Wannabe brags that she has grown hoyas for 8 years.  I don’t think she’ll live long enough to match my record.  I caught the bug when I was 5 years old but didn’t get my first hoya until I was 15. I am now 84 years old. Once I got that first one (Hoya carnosa), I added Hoya compacta  within a year, as I found it in J.J. Newberry’s when passing the plant section,  on my way to meet my friends at the soda fountain after school one day.  I got my next one from my friend, Ginny Burton (no relation), who brought a variegated Hoya bella to me from Germany where her husband had been stationed after WW-2.  It was many years before I found a plain green leafed Hoya bella.  Ginny said that everyone she met in Germany had a large plant of the variegated one.  The thing that really got me into collecting hoyas was seeing an ad in the Georgia Farmers and Consumers Market Bulletin.  That was around 1960.  Someone advertised that they were looking for a start of Hoya carnosa.  I had several pots of it which I kept for people who saw my then 20 plus year old plant and wanted one.  I packed up a pot and sent it to the lady who lived in Valdosta, GA.  I didn’t ask for payment and I guess that shocked the lady more than anything.  She wrote and asked if I had other species.  I no longer had the variegated bella which never showed up in the moving van when we moved from Glen Ellyn, Illinois to Walterboro, SC.  The movers knew something good when they saw it.  They also made off with a couple of chairs my g-grandpa made for my wedding present (exactly like those he made for the Queen of England and shipped to her at Windsor Castle). 

The lady from Valdosta, on learning I didn’t have any but the Hoya carnosa sent me a copy of Loyce Andrew’s hoya list, which at that time had about 65 hoya names listed.  Her list quickly grew to over 200 names, most of them a single species with different labels on them.  I know, because I bought every single one of them.  I am prepared to say that Loyce Andrews had 7 correctly identified species out of the entire list of over 200 species names.  One of those 7 was only partially correct. Her claim was that her hoyas were labeled the same as when she got them and that she got most (not all) of them from Ted Green.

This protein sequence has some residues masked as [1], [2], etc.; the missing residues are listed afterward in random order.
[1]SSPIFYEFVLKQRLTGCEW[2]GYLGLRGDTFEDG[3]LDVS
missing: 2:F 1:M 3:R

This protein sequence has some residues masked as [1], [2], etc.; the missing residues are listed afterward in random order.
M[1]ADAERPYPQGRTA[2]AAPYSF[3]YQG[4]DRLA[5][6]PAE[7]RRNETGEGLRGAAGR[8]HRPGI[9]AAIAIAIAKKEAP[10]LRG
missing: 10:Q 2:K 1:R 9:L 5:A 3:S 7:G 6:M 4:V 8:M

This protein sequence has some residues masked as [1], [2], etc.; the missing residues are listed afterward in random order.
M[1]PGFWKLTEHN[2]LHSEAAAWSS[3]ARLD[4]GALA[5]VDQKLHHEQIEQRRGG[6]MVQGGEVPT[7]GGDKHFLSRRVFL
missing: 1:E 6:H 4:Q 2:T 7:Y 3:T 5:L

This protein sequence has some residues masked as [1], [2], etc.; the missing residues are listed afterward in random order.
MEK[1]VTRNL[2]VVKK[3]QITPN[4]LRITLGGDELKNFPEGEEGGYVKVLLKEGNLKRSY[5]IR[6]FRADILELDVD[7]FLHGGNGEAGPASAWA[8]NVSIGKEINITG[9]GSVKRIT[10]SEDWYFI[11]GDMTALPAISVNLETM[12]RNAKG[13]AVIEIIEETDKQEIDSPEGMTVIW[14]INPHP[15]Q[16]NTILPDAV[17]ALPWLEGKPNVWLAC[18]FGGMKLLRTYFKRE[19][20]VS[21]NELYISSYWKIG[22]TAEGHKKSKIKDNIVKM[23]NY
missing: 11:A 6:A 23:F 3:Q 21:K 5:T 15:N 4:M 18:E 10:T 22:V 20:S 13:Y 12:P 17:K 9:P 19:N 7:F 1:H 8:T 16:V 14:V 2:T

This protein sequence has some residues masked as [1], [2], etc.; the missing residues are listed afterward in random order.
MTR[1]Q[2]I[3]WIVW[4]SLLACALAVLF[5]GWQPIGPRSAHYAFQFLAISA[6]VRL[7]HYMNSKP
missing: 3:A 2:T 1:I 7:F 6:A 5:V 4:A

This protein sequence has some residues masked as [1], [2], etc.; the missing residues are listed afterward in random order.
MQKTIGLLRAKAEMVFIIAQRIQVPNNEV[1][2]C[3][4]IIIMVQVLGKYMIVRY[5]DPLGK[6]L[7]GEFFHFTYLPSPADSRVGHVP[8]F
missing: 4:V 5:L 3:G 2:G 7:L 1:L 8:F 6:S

There are scores of hoyas that I cannot tell you the names of without dissecting the flowers and examining the various flower parts microscopically. Then, I’d still need a type specimen to make comparison.  Drying the flowers  to make them more like the dried herbarium specimen is often necessary.  Just looking at a picture in a book (often a book by a horticulturist, with no knowledge of plant taxonomy) is just not the way to identify most hoya species, especially those that are so newly discovered that no one has had time to learn their habits.  

Warning to Hoya Forum Members:  If you enjoy belonging to a hoya forum and find such a forum useful, for goodness sake, don’t let Wannabe even have a hint that you know more about hoyas than she does.  If you do, she’ll get you bumped from the forum.  Don’t know how she does it but eliminating the competition so that she can appear to be the final authority is her special talent.  So if you want to remain, “Play dumb!”

 

 

Hoya villosa Cost.

 

If there is anyone who reads this that has the hoya in circulation as Hoya villosa (IML-1663?*) and has a picture of his or her plant in bloom, I’ really like to see what the flowers are like.  You may have it with a different IML-#.  The year I got this one from David Liddle, he sent me three extremely different species, each labeled IML-1663.  He was able to identify each of them for me later on but I’ve always been a bit afraid that the number 1663 is jinxed.

Needless to say, my plant hasn’t bloomed and it looks so like Hoya globulosa that I can barely tell them apart.  Makes me wonder if it is that species.  I’ve just been comparing my plant with the original Hoya villosa publication in Flore Generale de Indo-Chine 4: 137 (1912) and with the illustration in Flore Reipublicae Popularis Sinicae 63: 485 (1977).  What I see there doesn’t look much like my plant.

If someone has bloomed a “Hoya villosa” from the Liddle Nursery, I’d appreciate it if you could send me a picture of both flowers and foliage.  If you can also send a few flowers wrapped in alcohol soaked paper toweling and packed in a crush proof container, I’d really appreciate it.  Maybe I have another hoya that you’d like and will give it to you for your trouble.

 

 

Contest

 

First to Guess Correctly What Species Grew this Leaf

and a Start of It is Yours! 

 

Deadline for guessing is January 1, 2012.

 

As you may already have guessed, this is a case where a picture lies!